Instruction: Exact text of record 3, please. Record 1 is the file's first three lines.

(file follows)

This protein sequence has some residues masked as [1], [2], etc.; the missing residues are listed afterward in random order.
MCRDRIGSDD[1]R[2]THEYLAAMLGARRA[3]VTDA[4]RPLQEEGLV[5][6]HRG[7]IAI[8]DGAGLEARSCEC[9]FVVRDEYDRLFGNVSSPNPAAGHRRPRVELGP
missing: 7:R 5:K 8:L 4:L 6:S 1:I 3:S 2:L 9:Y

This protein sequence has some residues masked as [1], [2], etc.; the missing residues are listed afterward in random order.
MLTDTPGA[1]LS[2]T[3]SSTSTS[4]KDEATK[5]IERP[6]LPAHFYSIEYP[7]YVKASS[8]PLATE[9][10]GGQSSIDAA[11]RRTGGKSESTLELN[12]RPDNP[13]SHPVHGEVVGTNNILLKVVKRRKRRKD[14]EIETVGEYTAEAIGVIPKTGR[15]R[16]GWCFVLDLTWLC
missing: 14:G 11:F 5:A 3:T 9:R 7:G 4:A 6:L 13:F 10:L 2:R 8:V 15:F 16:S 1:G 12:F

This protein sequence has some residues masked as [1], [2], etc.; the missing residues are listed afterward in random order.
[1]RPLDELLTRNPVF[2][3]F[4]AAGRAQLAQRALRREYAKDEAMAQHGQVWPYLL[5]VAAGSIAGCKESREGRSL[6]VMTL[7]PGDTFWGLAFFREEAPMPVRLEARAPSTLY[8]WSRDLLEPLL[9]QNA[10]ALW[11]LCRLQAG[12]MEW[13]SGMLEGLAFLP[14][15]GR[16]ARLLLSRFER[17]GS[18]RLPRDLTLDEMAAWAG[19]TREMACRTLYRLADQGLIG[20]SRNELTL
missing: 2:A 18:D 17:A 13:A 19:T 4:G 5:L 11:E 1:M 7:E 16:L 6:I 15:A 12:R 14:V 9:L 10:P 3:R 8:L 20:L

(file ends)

This protein sequence has some residues masked as [1], [2], etc.; the missing residues are listed afterward in random order.
[1]RPLDELLTRNPVF[2][3]F[4]AAGRAQLAQRALRREYAKDEAMAQHGQVWPYLL[5]VAAGSIAGCKESREGRSL[6]VMTL[7]PGDTFWGLAFFREEAPMPVRLEARAPSTLY[8]WSRDLLEPLL[9]QNA[10]ALW[11]LCRLQAG[12]MEW[13]SGMLEGLAFLP[14][15]GR[16]ARLLLSRFER[17]GS[18]RLPRDLTLDEMAAWAG[19]TREMACRTLYRLADQGLIG[20]SRNELTL
missing: 2:A 18:D 17:A 13:A 19:T 4:G 5:L 11:E 1:M 7:E 16:L 6:I 15:A 12:R 14:V 9:L 10:P 3:R 8:L 20:L